What Are Your Top Actuarial Stories of 2013?

160645395With 2014 just around the corner, the CAS wants to know which stories you think made the greatest impact on the actuarial profession in 2013. The stories you choose are totally up to you, and can range from national and international news to CAS news stories. Some of the stories of 2013 are:

  • West, Texas fertilizer plant explosion
  • The U.S. Affordable Care Act
  • Syria’s civil war and chemical weapons use
  • Implementation efforts of the CAS Strategic Plan
  • The U.S. government shutdown
  • Moore, Oklahoma tornado
  • Colorado floods

Please send an email to ar@casact.org or leave a comment in the section below telling us the story or stories you think had the most impact on to the actuarial profession in 2013. Within your comment, please write a brief description and include a URL, if available, to explain your decision.  We will use your comments to help create a survey to poll CAS members on the top 10 news stories of 2013.

The survey will be explained and distributed in a link in an upcoming blog post. Once the survey is completed we will report the final top 10 results in the 2014 January/February issue of the Actuarial Review.

We look forward to reading all of your suggestions. Thank you for your participation!


About Elizabeth Smith

Elizabeth A. Smith is a 21-year veteran of the CAS. She is the manager of publications and managing editor for Actuarial Review.

6 Responses to What Are Your Top Actuarial Stories of 2013?

  1. I have two suggestions, first the continuing advance of autonomous vehicle has real significance for the insurance industry and actuarial professions. Although it is technically a 2012 story, HLDI released data showing substantial benefits from collision prevention technology

    Second story, is the release of the new flood zone maps and the substantial changes in flood related premium.

  2. avatar Jeremy Fogg says:

    Agree with the NFIP changes having a significant impact, including a new participant in the voluntary market for flood insurance.

    I would also think that the changes in Exam philosophy to utilize Bloom’s Taxonomy as a means of evaluating Exam quality (in terms of the types of questions asked) and candidate’s preparedness for work in the industry has seen its first full year of implementation in the CAS-specific Exams. What’s the effect and outlook of this initiative?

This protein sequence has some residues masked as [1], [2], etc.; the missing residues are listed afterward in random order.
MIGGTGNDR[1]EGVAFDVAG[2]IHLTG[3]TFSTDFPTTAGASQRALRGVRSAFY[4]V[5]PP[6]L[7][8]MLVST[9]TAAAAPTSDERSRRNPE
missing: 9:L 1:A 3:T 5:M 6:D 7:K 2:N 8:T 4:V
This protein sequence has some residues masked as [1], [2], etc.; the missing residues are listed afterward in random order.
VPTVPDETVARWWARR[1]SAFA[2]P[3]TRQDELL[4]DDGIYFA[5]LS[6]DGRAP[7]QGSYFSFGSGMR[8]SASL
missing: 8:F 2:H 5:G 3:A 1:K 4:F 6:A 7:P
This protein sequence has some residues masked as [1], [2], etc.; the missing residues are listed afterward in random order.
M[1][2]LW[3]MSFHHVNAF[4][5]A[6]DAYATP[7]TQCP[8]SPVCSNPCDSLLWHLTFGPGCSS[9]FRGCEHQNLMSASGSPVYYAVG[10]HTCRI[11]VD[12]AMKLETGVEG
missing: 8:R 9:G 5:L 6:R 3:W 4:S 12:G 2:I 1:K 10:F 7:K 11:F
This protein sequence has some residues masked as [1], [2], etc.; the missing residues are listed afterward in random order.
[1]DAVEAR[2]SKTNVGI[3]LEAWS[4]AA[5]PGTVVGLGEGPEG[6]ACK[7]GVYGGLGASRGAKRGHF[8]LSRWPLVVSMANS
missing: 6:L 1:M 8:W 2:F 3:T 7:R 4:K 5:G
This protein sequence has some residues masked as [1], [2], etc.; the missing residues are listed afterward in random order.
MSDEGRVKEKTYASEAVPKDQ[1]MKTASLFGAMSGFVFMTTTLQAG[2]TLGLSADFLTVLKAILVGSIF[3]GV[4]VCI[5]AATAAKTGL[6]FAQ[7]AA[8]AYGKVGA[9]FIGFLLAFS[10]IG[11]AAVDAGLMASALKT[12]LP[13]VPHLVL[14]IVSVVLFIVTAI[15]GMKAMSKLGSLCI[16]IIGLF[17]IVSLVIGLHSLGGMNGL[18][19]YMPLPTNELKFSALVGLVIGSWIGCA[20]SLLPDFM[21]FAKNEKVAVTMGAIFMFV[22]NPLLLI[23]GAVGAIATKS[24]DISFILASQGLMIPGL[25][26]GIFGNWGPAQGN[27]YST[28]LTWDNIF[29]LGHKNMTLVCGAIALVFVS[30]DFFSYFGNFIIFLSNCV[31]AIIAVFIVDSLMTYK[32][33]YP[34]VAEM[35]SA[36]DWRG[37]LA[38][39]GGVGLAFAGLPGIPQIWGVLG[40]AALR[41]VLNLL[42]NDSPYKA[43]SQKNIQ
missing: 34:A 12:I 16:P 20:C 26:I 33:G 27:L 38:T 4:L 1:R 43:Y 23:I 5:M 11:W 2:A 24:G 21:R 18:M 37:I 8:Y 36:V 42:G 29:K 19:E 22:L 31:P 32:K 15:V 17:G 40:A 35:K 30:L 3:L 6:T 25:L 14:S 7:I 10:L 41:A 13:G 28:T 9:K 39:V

3. One topic that has been a major story in 2013, although perhaps not an actuarial story yet, is that of cybersecurity. In this year alone we have seen stories about:
    – the results of various cyberterror activities performed by groups like Anonymous or the Syrian Electronic Army
    – CryptoLocker, an insidious piece of malware that uses (mathematically) unbreakable encryption
    – The revelations of Edward Snowden – both the fact that it happened and the content that is slowly being released
    – The voluntary shutting of a number of privacy-related services in the US due to increased government demands for information
    – Any number of password thefts, most recently,that of 30+ million Adobe users

    As we live in a world where information is more and more becoming currency, and large amounts of our “private” data is being stored online (whether intentionally among younger people living their lives in online social networks or unintentionally as a fallout from Healthcare Reform or online commerce), potential failures and losses are increasing quickly. We already have nascent cyber policies and coverages, but in the very near future I believe there will be the need for more coverages such as:
    – indemnification of a company in case of release of private information
    – personal coverage against identity theft and privacy violations and the fallout that it may entail
    – business interruption coverage due to accidental or intentional cyber attacks (Duqu, Stuxnet, etc.)
    – liability coverage for the same (imagine a malware package that overloads our decrepit electrical grid causing large-scale outbreaks of electrocutions)

  4. One story is the decision of the IAIS to develop a global capital standard for insurers. (Wednesday, 9 October 2013 press release).

    Agree with earlier post about self-driving cars being a big story.

    Another story is the issuance by the FASB and IASB of insurance accounting exposure drafts, both of which would require discounting of property/casualty claim liabilities.

    Another story is the continuing delay in Solvency II, with a new expected effective date of 1/1/2016, but with earlier implementation of Pillar 2 impacts (such as ORSA expected).

  5. avatar S.Li says:

    Taking more care of the overseas market, I recommend a piece of news that China Re released the first batch of Exposure Curves for China’s P&C market including that of heavy industrial risks, light industrial, common commercial and storage risks.

  6. avatar Arlie Proctor says:

    Haiyan and November tornadoes in the midwest would be good additions to the list — there are already some great suggestions ahead of these.

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